If you have ever excessively worried about being watched at work, please refrain from reading on…that red blinking light might just be what you thought it was. 
Daniel Lublin writes in the Metro about privacy in the workplace and explains that “Recent cases suggest that employees are entitled to have some expectation to privacy at work, however, the extent of these privacy rights remains blurred.”
The article uses two examples to illustrate the wide range of privacy expectations at the office.  In the first example, an employee successfully sued McDonalds for performing a credit check without consent.  In the second, courts upheld the resignation of a woman who found a secret camera at work and awarded her damages for wrongful dismissal.  It seems like a pretty straightforward win for the employee, right?  Not quite…in the second case, the judge warned that had there been proper justification for the secret camera, it may have been allowed.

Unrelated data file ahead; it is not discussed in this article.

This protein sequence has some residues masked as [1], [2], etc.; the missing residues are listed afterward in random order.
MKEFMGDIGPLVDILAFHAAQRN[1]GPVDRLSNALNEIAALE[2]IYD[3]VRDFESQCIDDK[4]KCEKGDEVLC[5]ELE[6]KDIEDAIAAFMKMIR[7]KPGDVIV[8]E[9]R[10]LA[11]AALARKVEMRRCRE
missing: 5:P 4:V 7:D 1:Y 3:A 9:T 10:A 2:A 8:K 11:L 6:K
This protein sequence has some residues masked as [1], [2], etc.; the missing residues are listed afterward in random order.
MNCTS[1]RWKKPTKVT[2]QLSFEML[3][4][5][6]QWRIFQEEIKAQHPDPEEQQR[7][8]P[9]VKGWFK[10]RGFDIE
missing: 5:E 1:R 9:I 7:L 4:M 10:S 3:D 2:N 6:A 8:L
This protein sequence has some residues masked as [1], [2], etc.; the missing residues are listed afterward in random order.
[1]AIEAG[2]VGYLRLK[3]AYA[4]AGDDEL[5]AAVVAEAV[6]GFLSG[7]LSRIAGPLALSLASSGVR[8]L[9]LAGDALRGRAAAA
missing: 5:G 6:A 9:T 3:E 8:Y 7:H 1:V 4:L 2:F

This should serve as a reminder for employees to be mindful of their workplace habits.  Employers have the right to monitor employees, so long as the measures they employ can be justified.  Next time you load your internet browser at work, ask yourself how a printed copy of the history would look on your boss’ desk.